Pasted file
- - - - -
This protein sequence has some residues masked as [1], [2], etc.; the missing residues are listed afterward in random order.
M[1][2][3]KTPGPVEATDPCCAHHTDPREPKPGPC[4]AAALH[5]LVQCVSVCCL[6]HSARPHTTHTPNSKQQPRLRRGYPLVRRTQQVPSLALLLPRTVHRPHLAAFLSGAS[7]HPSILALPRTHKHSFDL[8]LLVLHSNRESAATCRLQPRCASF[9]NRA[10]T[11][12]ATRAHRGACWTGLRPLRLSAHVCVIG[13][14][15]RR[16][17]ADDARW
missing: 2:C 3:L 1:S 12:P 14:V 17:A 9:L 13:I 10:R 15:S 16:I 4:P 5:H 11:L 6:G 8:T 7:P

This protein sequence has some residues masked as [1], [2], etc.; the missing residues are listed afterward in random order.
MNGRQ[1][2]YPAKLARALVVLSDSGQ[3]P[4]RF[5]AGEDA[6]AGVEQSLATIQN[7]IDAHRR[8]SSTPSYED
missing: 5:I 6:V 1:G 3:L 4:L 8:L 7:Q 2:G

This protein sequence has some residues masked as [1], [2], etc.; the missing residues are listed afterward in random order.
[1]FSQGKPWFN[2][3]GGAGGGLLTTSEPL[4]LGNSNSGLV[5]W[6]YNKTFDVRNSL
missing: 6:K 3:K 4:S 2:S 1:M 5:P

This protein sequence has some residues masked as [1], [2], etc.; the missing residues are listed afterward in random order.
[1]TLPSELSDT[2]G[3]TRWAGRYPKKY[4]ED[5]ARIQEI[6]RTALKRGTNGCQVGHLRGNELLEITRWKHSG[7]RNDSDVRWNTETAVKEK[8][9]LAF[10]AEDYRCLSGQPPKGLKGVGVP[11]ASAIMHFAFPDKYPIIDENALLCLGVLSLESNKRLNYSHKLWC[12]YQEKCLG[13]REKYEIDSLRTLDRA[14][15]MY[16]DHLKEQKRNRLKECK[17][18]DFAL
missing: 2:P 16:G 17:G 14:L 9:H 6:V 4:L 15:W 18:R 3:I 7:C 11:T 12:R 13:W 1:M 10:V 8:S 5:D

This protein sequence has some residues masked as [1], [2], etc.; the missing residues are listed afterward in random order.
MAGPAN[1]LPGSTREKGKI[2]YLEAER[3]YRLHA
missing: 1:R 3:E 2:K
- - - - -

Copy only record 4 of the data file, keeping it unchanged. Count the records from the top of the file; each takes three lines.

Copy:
This protein sequence has some residues masked as [1], [2], etc.; the missing residues are listed afterward in random order.
[1]TLPSELSDT[2]G[3]TRWAGRYPKKY[4]ED[5]ARIQEI[6]RTALKRGTNGCQVGHLRGNELLEITRWKHSG[7]RNDSDVRWNTETAVKEK[8][9]LAF[10]AEDYRCLSGQPPKGLKGVGVP[11]ASAIMHFAFPDKYPIIDENALLCLGVLSLESNKRLNYSHKLWC[12]YQEKCLG[13]REKYEIDSLRTLDRA[14][15]MY[16]DHLKEQKRNRLKECK[17][18]DFAL
missing: 2:P 16:G 17:G 14:L 9:H 6:V 4:L 15:W 18:R 3:I 7:C 11:T 12:R 13:W 1:M 10:V 8:S 5:D